People extensively use lakes and rivers covered by seasonal ice. Although ice cover duration has been declining over the past 150 years for Northern Hemisphere freshwaters, we know relatively little about how ice loss directly affects humans. Here, we synthesize the cultural ecosystem services (i.e., services that provide intangible or nonmaterial benefits) and associated benefits supported by inland ice. We also provide, for the first time, empirical examples that give quantitative evidence for a winter warming effect on a wide range of ice-related cultural ecosystem services and benefits. We show that in recent decades, warmer air temperatures delayed the opening date of winter ice roads and led to cancellations of spiritual ceremonies, outdoor ice skating races, and ice fishing tournaments. Additionally, our synthesis effort suggests unexploited data sets that allow for the use of integrative approaches to evaluate the interplay between inland ice loss and society.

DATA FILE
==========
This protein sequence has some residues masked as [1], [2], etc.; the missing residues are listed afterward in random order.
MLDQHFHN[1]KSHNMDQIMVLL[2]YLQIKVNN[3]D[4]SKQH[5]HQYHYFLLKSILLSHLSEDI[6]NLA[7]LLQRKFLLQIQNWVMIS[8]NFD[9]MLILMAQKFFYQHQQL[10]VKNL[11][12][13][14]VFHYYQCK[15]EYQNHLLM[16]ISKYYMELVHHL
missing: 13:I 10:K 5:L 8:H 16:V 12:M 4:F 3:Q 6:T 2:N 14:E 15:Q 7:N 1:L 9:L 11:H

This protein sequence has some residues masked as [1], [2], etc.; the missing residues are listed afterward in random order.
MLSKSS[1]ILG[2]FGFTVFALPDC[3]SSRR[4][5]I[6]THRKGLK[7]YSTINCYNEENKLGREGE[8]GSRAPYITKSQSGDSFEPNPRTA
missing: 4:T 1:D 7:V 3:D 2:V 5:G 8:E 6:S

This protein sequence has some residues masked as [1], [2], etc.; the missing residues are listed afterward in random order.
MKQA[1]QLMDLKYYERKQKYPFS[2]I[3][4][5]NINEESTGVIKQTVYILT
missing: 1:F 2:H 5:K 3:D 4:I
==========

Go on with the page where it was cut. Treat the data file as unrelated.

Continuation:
Bibliographical noteFunding Information:
This work benefited from participation in the Global Lake Ecological Observatory Network (GLEON), which provided a platform to develop the idea for this paper. Funding support for B.A.D. was provided by Kempestiftelserna.
© 2019 The Authors. Limnology and Oceanography published by Wiley Periodicals, Inc. on behalf of Association for the Sciences of Limnology and Oceanography.